Galileo's Experiment on Falling Bodies

- Our intuition, combined with supporting evidence from
everyday experience/observations, suggests that heavier objects
should (and do appear to) fall more rapidly than lighter ones.
- Indeed, based on everyday observation, Aristotle proposed that the rate of fall of an object was proportional to its weight. Many people believe intuitively that heavier objects fall faster.

- Galileo tested this hypothesis by droping objects of different weight
and observing their fall (some say from the Leaning Tower of Pisa, although this
story may be apocryphal)
- Nevertheless, he determined that bodies of different weight fall at the same rate.

- Indeed, Newton's Second Law (combined with the Law of Gravitation) shows that the rate of fall (that is, the object's acceleration) should be independent of its mass/weight.
- The force of gravity acting on an object (i.e. its weight) is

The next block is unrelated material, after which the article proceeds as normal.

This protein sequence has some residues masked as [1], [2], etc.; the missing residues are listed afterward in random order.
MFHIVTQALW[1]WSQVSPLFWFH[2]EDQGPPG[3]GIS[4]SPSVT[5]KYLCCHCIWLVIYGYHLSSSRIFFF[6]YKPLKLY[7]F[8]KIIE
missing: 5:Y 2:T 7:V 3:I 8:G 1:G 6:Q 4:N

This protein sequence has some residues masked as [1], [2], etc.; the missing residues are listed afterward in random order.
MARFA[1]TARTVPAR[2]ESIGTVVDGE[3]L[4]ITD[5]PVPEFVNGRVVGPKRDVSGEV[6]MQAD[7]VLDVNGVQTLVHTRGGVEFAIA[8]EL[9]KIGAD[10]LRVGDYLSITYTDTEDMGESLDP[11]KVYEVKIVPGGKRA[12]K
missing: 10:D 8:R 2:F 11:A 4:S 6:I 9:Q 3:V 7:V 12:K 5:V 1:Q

proportional to its mass.
- The larger the mass the greater the force.

- An object accelerates, however, at a rate inversely proportional to its mass. So the increased force of gravity for a larger mass is exactly cancelled by the larger mass' resistance to being accelerated.
- All objects accelerate uniformly regardless of mass. Combining the two equations above
the mass of the object has cancelled out...

- The force of gravity acting on an object (i.e. its weight) is
proportional to its mass.
- Our intuitive perception that lighter objects fall more slowly than heavier ones is a manifestation of air resistance.
- In a vacuum all objects fall at the same rate.